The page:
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Published August 21, 2017
A University of Wyoming Ph.D. student recently received the highest honor bestowed by the American Society of Mammalogists (ASM) on a graduate student.
Anne-Marie Hodge, a Ph.D. student in the Program in Ecology and Department of Zoology and Physiology, received the 2017 ASM Fellowship. The award, worth $10,000, is intended to recognize current outstanding accomplishments in mammalogy, service to ASM and the potential for a productive, future role in professional mammalogy.
“This award was first and foremost an honor. The ASM is the professional organization that I’ve put the most time and energy into over the course of my career, and is the forum through which I’ve met many of my scientific role models,” says Hodge, of Chattanooga, Tenn. “Being selected for the award meant quite a bit to me personally. The fellowship money was used as a stipend over the summer and into the fall that will allow me to add additional analyses into my doctoral dissertation.”
“This is the highest honor bestowed upon a graduate student by the ASM, and is awarded for a combination of research achievements in mammalogy and service to the ASM,” says Jacob Goheen, a UW associate professor of zoology and physiology.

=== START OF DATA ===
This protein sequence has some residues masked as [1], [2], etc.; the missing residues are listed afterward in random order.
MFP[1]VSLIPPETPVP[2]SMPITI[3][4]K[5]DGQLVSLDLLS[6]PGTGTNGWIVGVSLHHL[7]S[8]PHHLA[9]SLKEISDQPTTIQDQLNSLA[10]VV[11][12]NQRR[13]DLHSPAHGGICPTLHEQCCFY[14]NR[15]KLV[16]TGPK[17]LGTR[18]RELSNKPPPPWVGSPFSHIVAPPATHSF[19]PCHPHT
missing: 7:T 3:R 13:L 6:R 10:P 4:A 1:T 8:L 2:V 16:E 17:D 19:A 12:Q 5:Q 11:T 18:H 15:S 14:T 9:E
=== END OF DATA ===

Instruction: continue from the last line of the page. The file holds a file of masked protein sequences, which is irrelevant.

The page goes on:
Hodge has been a member of ASM since 2008; is a founding member of the African Graduate Student Field Research Fund committee; and has given multiple presentations at ASM meetings. She organized a crowdfunding campaign to support the African Graduate Student Field Research Fund, and has reviewed for the Journal of Mammalogy.
Hodge says the award was announced at the closing banquet of the ASM’s annual meeting June 24 in Moscow, Idaho. Hodge has been attending the annual meeting almost every year since 2008.
“The ASM has been a foundational part of my academic career. I met both of my graduate advisers at ASM meetings, in addition to other valuable collaborators and colleagues,” Hodge says. “I learned how to present a professional scientific talk for ASM meetings, which was made possible by the generous travel funding they have awarded me over the years. They also previously funded part of my Ph.D. research via $3,000 in Grants-in-Aid between 2013 and 2015. Most of all, it is a collegial and energetic organization that I feel lucky to participate in.”
Hodge previously received a National Science Foundation Graduate Research Fellowship, a NASA Space Grant Fellowship and numerous other grants and awards. She has published multiple papers from her dissertation, master’s thesis and a Research Experiences for Undergraduates project. She also has an impressive record of writing for a general audience, with several pieces published in Scientific American; and has been the primary instructor for an undergraduate mammalogy class at UW.